Most of what I know about the Spanish Civil War comes from novels — Ernest Hemingway’s “For Whom the Bell Tolls” and Andre Malraux’s “Man’s Hope.” I can add another title to that list, Mary Gordon’s “There Your Heart Lies,” her new novel about a woman’s experiences working on the side of the Republic during that war.
Marian Taylor is the child of a privileged Irish Catholic family. Her beloved brother Johnny commits suicide rather than undergo the “treatment” for his homosexuality that his father has committed him to. Marian renounces her family, and her faith, and heads off on a voyage by ship with Russell, Johnny’s lover, who also is a surgeon who is going to serve in the Republican cause. Marian accompanies him, and they get married out of convenience.
Marian’s fluency in Spanish (which she learned from servants while growing up) and her skill as a car mechanic make her invaluable in the hospitals, where she helps carry stretchers and uses her Spanish to help the wounded. Rather than making her a fierce partisan, the war sews more doubt in Marian. She has no stomach for the arguments between the communists and anarchists, who are allies in the struggle against General Francisco Franco. When Russell hears a group of soldiers using a slur for gay people, he becomes disillusioned. “What a fool I was, I believed things would be different with them, I believed them when they talked about human freedom. But they only mean freedom for people like them. They’re no different from the fascists,” Russell says.
His disillusionment mirrors Marian’s. Although no longer a person of faith, she is disappointed that she cannot reveal her feelings about churches being used as places to help and care for the wounded. “Of course it was good, of course it was right,” she tells herself. Still “she knows she’s wrong to feel this sense of loss, that a whole category that, without her knowing it, had been important to her — the sacred —quite useless now, entirely gone.”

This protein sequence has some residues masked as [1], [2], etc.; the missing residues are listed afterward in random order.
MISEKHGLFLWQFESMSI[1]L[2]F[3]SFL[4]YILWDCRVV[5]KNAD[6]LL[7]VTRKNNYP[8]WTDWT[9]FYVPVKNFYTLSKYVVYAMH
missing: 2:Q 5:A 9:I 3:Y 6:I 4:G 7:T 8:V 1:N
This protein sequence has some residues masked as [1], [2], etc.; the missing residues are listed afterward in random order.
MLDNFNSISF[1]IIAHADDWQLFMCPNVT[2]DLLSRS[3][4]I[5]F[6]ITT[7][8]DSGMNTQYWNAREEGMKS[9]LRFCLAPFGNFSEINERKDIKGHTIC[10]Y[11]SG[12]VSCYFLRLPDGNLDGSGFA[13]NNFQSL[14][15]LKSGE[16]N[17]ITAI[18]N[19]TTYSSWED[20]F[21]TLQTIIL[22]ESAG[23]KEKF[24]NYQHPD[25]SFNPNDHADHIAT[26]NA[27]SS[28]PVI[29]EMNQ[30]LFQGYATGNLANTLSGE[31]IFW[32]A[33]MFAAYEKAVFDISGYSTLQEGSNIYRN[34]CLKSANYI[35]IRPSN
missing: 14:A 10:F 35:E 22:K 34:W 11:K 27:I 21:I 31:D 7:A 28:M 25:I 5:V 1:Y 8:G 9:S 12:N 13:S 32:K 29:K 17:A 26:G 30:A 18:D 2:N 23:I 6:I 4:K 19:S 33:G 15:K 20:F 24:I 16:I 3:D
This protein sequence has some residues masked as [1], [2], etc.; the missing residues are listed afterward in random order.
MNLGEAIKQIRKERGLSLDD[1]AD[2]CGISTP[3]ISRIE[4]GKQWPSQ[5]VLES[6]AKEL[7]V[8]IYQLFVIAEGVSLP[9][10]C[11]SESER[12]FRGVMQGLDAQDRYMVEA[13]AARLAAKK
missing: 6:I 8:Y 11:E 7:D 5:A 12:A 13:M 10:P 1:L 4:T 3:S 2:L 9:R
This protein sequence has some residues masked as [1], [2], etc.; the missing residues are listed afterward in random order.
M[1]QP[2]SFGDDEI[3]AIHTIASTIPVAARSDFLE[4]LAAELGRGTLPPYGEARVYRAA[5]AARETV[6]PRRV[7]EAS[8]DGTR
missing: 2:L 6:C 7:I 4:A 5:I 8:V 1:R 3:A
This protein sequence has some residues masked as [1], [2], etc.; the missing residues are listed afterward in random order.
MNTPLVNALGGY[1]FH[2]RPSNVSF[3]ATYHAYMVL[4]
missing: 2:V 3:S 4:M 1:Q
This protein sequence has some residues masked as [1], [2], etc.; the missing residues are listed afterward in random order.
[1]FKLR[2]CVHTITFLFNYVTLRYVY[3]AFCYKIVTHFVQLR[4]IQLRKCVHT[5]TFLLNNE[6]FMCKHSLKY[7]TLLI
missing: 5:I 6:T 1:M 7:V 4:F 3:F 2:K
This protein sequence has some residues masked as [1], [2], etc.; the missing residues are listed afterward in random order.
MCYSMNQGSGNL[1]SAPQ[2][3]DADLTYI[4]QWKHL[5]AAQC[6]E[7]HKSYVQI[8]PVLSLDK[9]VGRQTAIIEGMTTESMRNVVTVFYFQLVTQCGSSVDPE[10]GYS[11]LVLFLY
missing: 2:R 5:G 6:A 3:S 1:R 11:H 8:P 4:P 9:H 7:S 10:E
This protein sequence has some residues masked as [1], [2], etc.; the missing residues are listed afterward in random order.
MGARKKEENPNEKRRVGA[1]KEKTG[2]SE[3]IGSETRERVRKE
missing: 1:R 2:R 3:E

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Russell eventually leaves the struggle, and Marian marries another doctor, Ramon, with whom she has a son, Ignacio. Never close to Ignacio, Marian leaves him in Spain to be raised by her in-laws when she leaves Spain in the early 1950s.
Gordon juxtaposes the civil war era with Avondale, Rhode Island, in 2009. Marian, now in her 90s, runs a nursery, and is an environmental activist. Her greatest admirer in her family is her granddaughter Amelia. When Marian tells Amelia she will inherit the house she lives in, Amelia requests something else for her inheritance: “Your past,” Amelia tells Marian. “I don’t know who you are.” Their conversations lead not only to family discoveries for Amelia, but a profound understanding of the meaning of faith and commitment.
In her preface and acknowledgements, Gordon gives readers a capsule history of the war, discusses some of her research for this novel, and offers a few nonfiction titles for readers who want to learn more about the struggle behind this well constructed, moving novel.
“There Your Heart Lies”
By Mary Gordon (Pantheon Books, $26.95)